Charlie’s month-end reading list

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Here are several articles from my recent reading list that I thought were particularly interesting:

To start, “Oil and gas partnerships spark some concern,” is a Wall Street Journal article written by reporter Alison Sider. The piece, which was published in early August, outlines critics concerns over energy companies selling oil and gas assets to partnerships as a means of covering increasingly high operating costs. Sider offers insight into upstream Master Limited Partnerships (MLPs), which to date have accounted for $3.1 billion spent on oil and gas fields. The key message for investors:  The oil patch can be a dangerous place to reach for yield.

This message is repeated in another WSJ article by reporter Laura Saunders’ titled “The dark side of higher yields,” published on August 10. Saunders’ article reviews a rise in the number of investors interested in energy-focused MLPs. While yields can be promising, investors should tread lightly given the tax and risk issues associated with such funds. She outlines a number of questions to keep in mind before buying an MLP, and basic strategies for investors determined to participate in the sector.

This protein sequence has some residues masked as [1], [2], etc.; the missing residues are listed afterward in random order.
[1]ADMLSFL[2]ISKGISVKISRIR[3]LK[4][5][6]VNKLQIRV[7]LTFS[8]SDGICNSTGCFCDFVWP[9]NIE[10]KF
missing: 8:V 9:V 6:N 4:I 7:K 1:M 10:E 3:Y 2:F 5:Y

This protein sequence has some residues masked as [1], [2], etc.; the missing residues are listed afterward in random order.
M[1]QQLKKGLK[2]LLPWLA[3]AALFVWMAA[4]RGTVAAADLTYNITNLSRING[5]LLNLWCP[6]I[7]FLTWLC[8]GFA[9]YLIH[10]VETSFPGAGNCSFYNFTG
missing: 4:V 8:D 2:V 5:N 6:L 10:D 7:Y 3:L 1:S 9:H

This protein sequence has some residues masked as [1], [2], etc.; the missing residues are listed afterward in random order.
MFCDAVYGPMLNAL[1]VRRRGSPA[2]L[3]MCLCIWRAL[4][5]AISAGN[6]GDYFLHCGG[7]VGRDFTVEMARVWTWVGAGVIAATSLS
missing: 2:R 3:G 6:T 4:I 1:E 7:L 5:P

As shale gas resources continue to develop in the US and Canada, several companies are beginning to export liquefied natural gas (LNG) as a way to profit from large disparities in natural gas prices around the globe. SeekingAlpha published the article “Shale gas developments internationally and the LNG global trade,” to explore the investment prospects of such projects and the broader impact on the shipping industry.

Finally, in a Bloomberg piece that ran earlier this summer, reporters Weiyi Lim and Kana Nishizawa weigh in on the Chinese stock market. The article: “China wealth proves elusive as stocks earn 1% in 20 years” contrasts the country’s long economic boom with the paltry investment results of those who’ve owned publicly-traded stocks in China over the same period. It’s a cautionary tale about newly generated wealth not always trickling over to public shareholders, particularly foreigners.

Be sure to check back to Ramparts to see what we’re reading next!

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